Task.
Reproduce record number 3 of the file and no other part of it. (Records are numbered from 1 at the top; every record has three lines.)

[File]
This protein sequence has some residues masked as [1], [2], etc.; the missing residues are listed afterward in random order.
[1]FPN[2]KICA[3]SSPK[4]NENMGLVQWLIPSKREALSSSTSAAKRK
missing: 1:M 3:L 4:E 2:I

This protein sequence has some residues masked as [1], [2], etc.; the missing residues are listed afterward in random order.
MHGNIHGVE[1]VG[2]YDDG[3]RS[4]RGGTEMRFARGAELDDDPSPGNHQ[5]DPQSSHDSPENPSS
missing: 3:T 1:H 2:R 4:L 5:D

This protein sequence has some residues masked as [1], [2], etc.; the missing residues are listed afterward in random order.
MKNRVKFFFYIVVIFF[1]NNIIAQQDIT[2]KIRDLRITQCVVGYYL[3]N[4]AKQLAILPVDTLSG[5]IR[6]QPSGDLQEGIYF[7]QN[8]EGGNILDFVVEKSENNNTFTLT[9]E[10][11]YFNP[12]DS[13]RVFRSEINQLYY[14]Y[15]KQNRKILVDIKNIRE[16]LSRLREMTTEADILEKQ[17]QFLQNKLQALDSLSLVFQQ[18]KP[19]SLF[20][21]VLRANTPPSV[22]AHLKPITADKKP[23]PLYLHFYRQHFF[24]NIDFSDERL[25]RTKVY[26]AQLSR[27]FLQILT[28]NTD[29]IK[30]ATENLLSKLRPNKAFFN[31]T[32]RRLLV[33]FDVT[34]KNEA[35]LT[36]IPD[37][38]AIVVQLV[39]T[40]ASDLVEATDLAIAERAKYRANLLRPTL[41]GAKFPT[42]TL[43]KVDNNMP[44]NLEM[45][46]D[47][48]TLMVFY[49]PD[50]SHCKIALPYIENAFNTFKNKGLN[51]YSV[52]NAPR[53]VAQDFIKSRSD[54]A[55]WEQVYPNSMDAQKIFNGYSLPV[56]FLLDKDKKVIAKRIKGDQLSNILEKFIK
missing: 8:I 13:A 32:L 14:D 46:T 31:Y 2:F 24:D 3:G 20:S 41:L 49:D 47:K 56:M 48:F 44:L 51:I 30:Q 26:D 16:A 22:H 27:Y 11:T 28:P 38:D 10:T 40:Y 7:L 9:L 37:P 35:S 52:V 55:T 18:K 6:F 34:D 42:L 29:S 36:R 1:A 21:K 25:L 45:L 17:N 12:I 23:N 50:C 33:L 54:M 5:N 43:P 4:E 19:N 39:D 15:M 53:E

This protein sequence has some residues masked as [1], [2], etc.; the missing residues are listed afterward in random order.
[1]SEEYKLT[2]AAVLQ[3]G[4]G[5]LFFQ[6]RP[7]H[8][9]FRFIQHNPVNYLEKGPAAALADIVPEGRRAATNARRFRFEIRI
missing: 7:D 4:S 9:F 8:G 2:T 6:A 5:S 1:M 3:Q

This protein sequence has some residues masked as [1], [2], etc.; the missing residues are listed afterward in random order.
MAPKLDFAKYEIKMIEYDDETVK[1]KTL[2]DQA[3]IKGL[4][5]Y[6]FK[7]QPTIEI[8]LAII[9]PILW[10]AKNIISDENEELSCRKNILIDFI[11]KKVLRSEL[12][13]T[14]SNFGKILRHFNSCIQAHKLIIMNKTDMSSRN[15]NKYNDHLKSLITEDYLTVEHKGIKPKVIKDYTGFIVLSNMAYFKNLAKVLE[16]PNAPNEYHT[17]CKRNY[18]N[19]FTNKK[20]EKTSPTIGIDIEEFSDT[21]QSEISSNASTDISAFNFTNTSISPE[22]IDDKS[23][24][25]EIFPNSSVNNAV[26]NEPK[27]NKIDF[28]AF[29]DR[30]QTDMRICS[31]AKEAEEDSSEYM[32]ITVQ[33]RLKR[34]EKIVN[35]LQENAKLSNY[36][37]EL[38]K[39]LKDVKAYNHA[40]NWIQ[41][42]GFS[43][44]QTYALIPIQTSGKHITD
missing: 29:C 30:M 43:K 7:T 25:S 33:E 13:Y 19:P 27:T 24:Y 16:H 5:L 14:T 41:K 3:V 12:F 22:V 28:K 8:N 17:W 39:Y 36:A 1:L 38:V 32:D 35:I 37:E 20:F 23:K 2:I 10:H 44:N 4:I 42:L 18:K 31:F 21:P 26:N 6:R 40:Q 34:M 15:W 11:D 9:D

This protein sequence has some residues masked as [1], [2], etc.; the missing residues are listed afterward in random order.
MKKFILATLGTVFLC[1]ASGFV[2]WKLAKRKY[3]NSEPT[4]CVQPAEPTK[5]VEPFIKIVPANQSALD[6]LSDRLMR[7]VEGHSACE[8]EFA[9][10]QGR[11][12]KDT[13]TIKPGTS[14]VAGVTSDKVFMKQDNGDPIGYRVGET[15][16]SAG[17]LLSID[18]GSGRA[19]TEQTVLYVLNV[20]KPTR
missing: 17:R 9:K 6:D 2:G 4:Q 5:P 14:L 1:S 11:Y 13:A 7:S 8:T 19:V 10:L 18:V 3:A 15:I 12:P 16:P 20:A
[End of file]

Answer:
This protein sequence has some residues masked as [1], [2], etc.; the missing residues are listed afterward in random order.
MKNRVKFFFYIVVIFF[1]NNIIAQQDIT[2]KIRDLRITQCVVGYYL[3]N[4]AKQLAILPVDTLSG[5]IR[6]QPSGDLQEGIYF[7]QN[8]EGGNILDFVVEKSENNNTFTLT[9]E[10][11]YFNP[12]DS[13]RVFRSEINQLYY[14]Y[15]KQNRKILVDIKNIRE[16]LSRLREMTTEADILEKQ[17]QFLQNKLQALDSLSLVFQQ[18]KP[19]SLF[20][21]VLRANTPPSV[22]AHLKPITADKKP[23]PLYLHFYRQHFF[24]NIDFSDERL[25]RTKVY[26]AQLSR[27]FLQILT[28]NTD[29]IK[30]ATENLLSKLRPNKAFFN[31]T[32]RRLLV[33]FDVT[34]KNEA[35]LT[36]IPD[37][38]AIVVQLV[39]T[40]ASDLVEATDLAIAERAKYRANLLRPTL[41]GAKFPT[42]TL[43]KVDNNMP[44]NLEM[45][46]D[47][48]TLMVFY[49]PD[50]SHCKIALPYIENAFNTFKNKGLN[51]YSV[52]NAPR[53]VAQDFIKSRSD[54]A[55]WEQVYPNSMDAQKIFNGYSLPV[56]FLLDKDKKVIAKRIKGDQLSNILEKFIK
missing: 8:I 13:A 32:L 14:D 46:T 31:Y 2:F 24:D 3:G 20:S 41:L 49:D 47:K 56:M 48:F 44:L 51:I 30:Q 26:D 16:A 22:H 27:Y 11:T 28:P 38:D 10:T 40:Y 7:L 9:L 37:P 35:S 52:V 55:T 18:K 6:F 34:D 42:L 29:S 36:R 1:A 21:K 25:L 45:L 17:N 12:I 23:N 50:C 33:L 54:M 5:N 43:P 4:E 19:N 39:D 15:M 53:E